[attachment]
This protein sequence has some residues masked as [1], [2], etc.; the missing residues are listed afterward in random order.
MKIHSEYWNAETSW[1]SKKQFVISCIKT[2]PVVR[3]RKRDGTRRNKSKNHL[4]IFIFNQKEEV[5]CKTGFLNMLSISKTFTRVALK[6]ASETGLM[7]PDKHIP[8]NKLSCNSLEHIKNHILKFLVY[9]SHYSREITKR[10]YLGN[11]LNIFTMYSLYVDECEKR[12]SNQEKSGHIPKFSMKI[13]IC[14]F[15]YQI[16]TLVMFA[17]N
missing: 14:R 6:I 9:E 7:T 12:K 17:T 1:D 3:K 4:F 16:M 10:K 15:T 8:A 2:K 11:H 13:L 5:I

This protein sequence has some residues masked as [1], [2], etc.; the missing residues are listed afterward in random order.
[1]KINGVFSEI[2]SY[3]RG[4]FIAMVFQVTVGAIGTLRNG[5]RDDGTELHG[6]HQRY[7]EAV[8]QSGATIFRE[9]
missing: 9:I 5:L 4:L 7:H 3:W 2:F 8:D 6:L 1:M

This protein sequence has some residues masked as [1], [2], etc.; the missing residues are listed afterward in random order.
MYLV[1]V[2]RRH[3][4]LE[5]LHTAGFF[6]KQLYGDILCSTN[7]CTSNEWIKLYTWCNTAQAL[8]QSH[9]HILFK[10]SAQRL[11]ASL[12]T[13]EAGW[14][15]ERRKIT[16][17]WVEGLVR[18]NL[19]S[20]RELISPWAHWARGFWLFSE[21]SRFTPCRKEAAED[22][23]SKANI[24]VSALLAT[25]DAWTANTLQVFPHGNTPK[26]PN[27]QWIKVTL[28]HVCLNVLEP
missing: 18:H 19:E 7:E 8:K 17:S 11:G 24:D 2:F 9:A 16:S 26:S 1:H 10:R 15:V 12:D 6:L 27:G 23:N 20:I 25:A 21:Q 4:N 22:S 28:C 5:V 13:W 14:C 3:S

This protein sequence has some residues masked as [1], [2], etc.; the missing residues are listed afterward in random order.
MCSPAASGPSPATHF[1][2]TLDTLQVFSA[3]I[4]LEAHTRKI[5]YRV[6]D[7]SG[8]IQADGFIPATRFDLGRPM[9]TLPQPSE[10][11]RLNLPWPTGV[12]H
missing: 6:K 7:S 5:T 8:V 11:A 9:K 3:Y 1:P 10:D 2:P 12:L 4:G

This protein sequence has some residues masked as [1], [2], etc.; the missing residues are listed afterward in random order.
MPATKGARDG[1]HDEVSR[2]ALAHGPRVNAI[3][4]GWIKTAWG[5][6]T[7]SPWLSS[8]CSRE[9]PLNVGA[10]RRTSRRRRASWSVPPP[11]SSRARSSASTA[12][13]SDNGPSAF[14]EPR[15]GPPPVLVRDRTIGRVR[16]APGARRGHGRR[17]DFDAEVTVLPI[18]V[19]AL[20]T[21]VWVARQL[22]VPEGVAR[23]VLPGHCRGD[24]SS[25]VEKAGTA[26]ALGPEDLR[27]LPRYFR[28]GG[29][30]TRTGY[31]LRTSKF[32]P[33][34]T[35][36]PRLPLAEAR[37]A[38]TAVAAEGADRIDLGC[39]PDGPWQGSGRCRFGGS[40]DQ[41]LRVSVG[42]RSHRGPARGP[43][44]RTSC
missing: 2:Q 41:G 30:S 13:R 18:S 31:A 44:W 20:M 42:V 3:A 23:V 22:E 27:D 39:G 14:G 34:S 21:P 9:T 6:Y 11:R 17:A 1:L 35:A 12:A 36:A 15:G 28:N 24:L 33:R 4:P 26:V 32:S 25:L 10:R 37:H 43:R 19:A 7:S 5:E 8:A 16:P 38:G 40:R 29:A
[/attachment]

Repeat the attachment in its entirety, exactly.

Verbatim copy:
This protein sequence has some residues masked as [1], [2], etc.; the missing residues are listed afterward in random order.
MKIHSEYWNAETSW[1]SKKQFVISCIKT[2]PVVR[3]RKRDGTRRNKSKNHL[4]IFIFNQKEEV[5]CKTGFLNMLSISKTFTRVALK[6]ASETGLM[7]PDKHIP[8]NKLSCNSLEHIKNHILKFLVY[9]SHYSREITKR[10]YLGN[11]LNIFTMYSLYVDECEKR[12]SNQEKSGHIPKFSMKI[13]IC[14]F[15]YQI[16]TLVMFA[17]N
missing: 14:R 6:I 9:E 7:T 12:K 17:T 1:D 3:K 4:F 16:M 10:K 15:T 8:A 2:K 11:H 13:L 5:I

This protein sequence has some residues masked as [1], [2], etc.; the missing residues are listed afterward in random order.
[1]KINGVFSEI[2]SY[3]RG[4]FIAMVFQVTVGAIGTLRNG[5]RDDGTELHG[6]HQRY[7]EAV[8]QSGATIFRE[9]
missing: 9:I 5:L 4:L 7:H 3:W 2:F 8:D 6:L 1:M

This protein sequence has some residues masked as [1], [2], etc.; the missing residues are listed afterward in random order.
MYLV[1]V[2]RRH[3][4]LE[5]LHTAGFF[6]KQLYGDILCSTN[7]CTSNEWIKLYTWCNTAQAL[8]QSH[9]HILFK[10]SAQRL[11]ASL[12]T[13]EAGW[14][15]ERRKIT[16][17]WVEGLVR[18]NL[19]S[20]RELISPWAHWARGFWLFSE[21]SRFTPCRKEAAED[22][23]SKANI[24]VSALLAT[25]DAWTANTLQVFPHGNTPK[26]PN[27]QWIKVTL[28]HVCLNVLEP
missing: 18:H 19:E 7:E 8:K 17:S 11:G 24:D 2:F 9:A 16:S 26:S 1:H 10:R 15:V 12:D 6:L 27:G 23:N 20:I 25:A 21:Q 4:N 22:S 28:C 5:V 13:W 14:C 3:S

This protein sequence has some residues masked as [1], [2], etc.; the missing residues are listed afterward in random order.
MCSPAASGPSPATHF[1][2]TLDTLQVFSA[3]I[4]LEAHTRKI[5]YRV[6]D[7]SG[8]IQADGFIPATRFDLGRPM[9]TLPQPSE[10][11]RLNLPWPTGV[12]H
missing: 6:K 7:S 5:T 8:V 11:A 9:K 3:Y 1:P 10:D 2:P 12:L 4:G

This protein sequence has some residues masked as [1], [2], etc.; the missing residues are listed afterward in random order.
MPATKGARDG[1]HDEVSR[2]ALAHGPRVNAI[3][4]GWIKTAWG[5][6]T[7]SPWLSS[8]CSRE[9]PLNVGA[10]RRTSRRRRASWSVPPP[11]SSRARSSASTA[12][13]SDNGPSAF[14]EPR[15]GPPPVLVRDRTIGRVR[16]APGARRGHGRR[17]DFDAEVTVLPI[18]V[19]AL[20]T[21]VWVARQL[22]VPEGVAR[23]VLPGHCRGD[24]SS[25]VEKAGTA[26]ALGPEDLR[27]LPRYFR[28]GG[29][30]TRTGY[31]LRTSKF[32]P[33][34]T[35][36]PRLPLAEAR[37]A[38]TAVAAEGADRIDLGC[39]PDGPWQGSGRCRFGGS[40]DQ[41]LRVSVG[42]RSHRGPARGP[43][44]RTSC
missing: 2:Q 41:G 30:S 13:R 18:S 31:A 44:W 20:M 42:V 3:A 23:V 22:E 27:D 39:G 14:G 34:S 21:P 9:T 6:Y 11:R 17:A 1:L 35:A 12:A 36:A 15:G 28:N 24:L 33:R 4:P 26:V 32:S 25:L 10:R 37:H 43:R 19:A 7:S 5:E 8:A 16:P 38:G 40:R 29:A